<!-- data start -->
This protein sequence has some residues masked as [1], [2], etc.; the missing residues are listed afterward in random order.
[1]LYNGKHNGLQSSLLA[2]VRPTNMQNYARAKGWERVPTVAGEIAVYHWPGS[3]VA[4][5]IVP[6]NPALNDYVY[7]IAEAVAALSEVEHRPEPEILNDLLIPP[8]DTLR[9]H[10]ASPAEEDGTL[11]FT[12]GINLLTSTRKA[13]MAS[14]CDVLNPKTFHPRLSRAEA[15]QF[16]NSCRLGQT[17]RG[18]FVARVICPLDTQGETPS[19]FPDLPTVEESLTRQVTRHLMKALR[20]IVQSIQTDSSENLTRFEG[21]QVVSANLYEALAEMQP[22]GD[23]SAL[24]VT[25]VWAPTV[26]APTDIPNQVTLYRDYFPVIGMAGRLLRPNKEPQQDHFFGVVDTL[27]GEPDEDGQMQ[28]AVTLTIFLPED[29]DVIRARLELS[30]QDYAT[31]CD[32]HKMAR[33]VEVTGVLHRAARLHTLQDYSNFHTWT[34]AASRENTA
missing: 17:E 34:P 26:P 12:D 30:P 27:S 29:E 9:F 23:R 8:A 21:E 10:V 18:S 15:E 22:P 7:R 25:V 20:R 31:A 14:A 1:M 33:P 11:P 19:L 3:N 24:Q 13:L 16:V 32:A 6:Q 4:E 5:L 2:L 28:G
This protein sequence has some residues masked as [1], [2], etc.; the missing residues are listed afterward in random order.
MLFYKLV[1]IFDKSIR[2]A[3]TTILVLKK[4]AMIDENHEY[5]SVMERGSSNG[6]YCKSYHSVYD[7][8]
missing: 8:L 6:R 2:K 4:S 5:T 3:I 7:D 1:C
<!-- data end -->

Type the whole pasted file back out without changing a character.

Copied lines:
This protein sequence has some residues masked as [1], [2], etc.; the missing residues are listed afterward in random order.
[1]LYNGKHNGLQSSLLA[2]VRPTNMQNYARAKGWERVPTVAGEIAVYHWPGS[3]VA[4][5]IVP[6]NPALNDYVY[7]IAEAVAALSEVEHRPEPEILNDLLIPP[8]DTLR[9]H[10]ASPAEEDGTL[11]FT[12]GINLLTSTRKA[13]MAS[14]CDVLNPKTFHPRLSRAEA[15]QF[16]NSCRLGQT[17]RG[18]FVARVICPLDTQGETPS[19]FPDLPTVEESLTRQVTRHLMKALR[20]IVQSIQTDSSENLTRFEG[21]QVVSANLYEALAEMQP[22]GD[23]SAL[24]VT[25]VWAPTV[26]APTDIPNQVTLYRDYFPVIGMAGRLLRPNKEPQQDHFFGVVDTL[27]GEPDEDGQMQ[28]AVTLTIFLPED[29]DVIRARLELS[30]QDYAT[31]CD[32]HKMAR[33]VEVTGVLHRAARLHTLQDYSNFHTWT[34]AASRENTA
missing: 17:E 34:P 26:P 12:D 30:P 27:S 29:E 9:F 23:R 8:A 21:E 10:V 18:S 15:E 22:P 7:R 25:V 20:R 31:A 14:A 1:M 33:P 11:P 19:L 3:N 24:Q 13:L 16:V 32:A 6:Q 4:E 5:L 2:L 28:G
This protein sequence has some residues masked as [1], [2], etc.; the missing residues are listed afterward in random order.
MLFYKLV[1]IFDKSIR[2]A[3]TTILVLKK[4]AMIDENHEY[5]SVMERGSSNG[6]YCKSYHSVYD[7][8]
missing: 8:L 6:R 2:K 4:S 5:T 3:I 7:D 1:C